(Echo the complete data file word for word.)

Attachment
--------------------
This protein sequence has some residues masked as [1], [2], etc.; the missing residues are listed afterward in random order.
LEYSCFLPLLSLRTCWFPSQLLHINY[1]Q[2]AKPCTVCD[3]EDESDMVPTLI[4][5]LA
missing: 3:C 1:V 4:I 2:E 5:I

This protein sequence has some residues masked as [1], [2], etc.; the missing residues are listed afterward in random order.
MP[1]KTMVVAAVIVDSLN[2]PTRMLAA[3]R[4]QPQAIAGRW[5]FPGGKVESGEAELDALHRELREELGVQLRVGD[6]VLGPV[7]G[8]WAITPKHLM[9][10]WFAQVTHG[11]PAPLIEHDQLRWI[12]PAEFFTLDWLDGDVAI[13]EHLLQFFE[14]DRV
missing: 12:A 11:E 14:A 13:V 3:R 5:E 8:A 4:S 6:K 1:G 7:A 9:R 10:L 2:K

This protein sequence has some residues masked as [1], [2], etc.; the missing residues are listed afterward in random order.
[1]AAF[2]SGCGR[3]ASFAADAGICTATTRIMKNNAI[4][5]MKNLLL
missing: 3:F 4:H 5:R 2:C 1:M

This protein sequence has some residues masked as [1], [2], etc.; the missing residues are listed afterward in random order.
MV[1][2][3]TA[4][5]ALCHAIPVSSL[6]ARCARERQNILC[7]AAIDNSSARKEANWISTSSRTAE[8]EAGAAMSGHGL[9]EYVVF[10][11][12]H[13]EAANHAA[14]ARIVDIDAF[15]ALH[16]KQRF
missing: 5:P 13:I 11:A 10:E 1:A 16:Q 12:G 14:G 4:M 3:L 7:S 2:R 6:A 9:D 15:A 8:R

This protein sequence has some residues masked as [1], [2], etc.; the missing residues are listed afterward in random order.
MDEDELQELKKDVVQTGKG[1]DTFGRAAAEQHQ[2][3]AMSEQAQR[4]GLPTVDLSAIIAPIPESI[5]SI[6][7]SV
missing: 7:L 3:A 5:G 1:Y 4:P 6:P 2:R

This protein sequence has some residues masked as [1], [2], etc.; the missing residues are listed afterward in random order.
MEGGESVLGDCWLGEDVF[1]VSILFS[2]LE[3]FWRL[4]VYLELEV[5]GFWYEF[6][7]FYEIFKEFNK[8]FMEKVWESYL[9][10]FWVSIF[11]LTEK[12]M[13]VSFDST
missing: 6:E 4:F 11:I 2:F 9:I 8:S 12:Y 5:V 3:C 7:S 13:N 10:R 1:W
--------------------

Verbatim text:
This protein sequence has some residues masked as [1], [2], etc.; the missing residues are listed afterward in random order.
LEYSCFLPLLSLRTCWFPSQLLHINY[1]Q[2]AKPCTVCD[3]EDESDMVPTLI[4][5]LA
missing: 3:C 1:V 4:I 2:E 5:I

This protein sequence has some residues masked as [1], [2], etc.; the missing residues are listed afterward in random order.
MP[1]KTMVVAAVIVDSLN[2]PTRMLAA[3]R[4]QPQAIAGRW[5]FPGGKVESGEAELDALHRELREELGVQLRVGD[6]VLGPV[7]G[8]WAITPKHLM[9][10]WFAQVTHG[11]PAPLIEHDQLRWI[12]PAEFFTLDWLDGDVAI[13]EHLLQFFE[14]DRV
missing: 12:A 11:E 14:A 13:V 3:R 5:E 8:A 4:S 6:K 1:G 7:A 9:R 10:L 2:K

This protein sequence has some residues masked as [1], [2], etc.; the missing residues are listed afterward in random order.
[1]AAF[2]SGCGR[3]ASFAADAGICTATTRIMKNNAI[4][5]MKNLLL
missing: 3:F 4:H 5:R 2:C 1:M

This protein sequence has some residues masked as [1], [2], etc.; the missing residues are listed afterward in random order.
MV[1][2][3]TA[4][5]ALCHAIPVSSL[6]ARCARERQNILC[7]AAIDNSSARKEANWISTSSRTAE[8]EAGAAMSGHGL[9]EYVVF[10][11][12]H[13]EAANHAA[14]ARIVDIDAF[15]ALH[16]KQRF
missing: 5:P 13:I 11:A 10:E 1:A 16:Q 12:G 14:G 4:M 3:L 7:S 2:R 6:A 9:D 15:A 8:R

This protein sequence has some residues masked as [1], [2], etc.; the missing residues are listed afterward in random order.
MDEDELQELKKDVVQTGKG[1]DTFGRAAAEQHQ[2][3]AMSEQAQR[4]GLPTVDLSAIIAPIPESI[5]SI[6][7]SV
missing: 7:L 3:A 5:G 1:Y 4:P 6:P 2:R

This protein sequence has some residues masked as [1], [2], etc.; the missing residues are listed afterward in random order.
MEGGESVLGDCWLGEDVF[1]VSILFS[2]LE[3]FWRL[4]VYLELEV[5]GFWYEF[6][7]FYEIFKEFNK[8]FMEKVWESYL[9][10]FWVSIF[11]LTEK[12]M[13]VSFDST
missing: 6:E 4:F 11:I 2:F 9:I 8:S 12:Y 5:V 3:C 7:S 13:N 10:R 1:W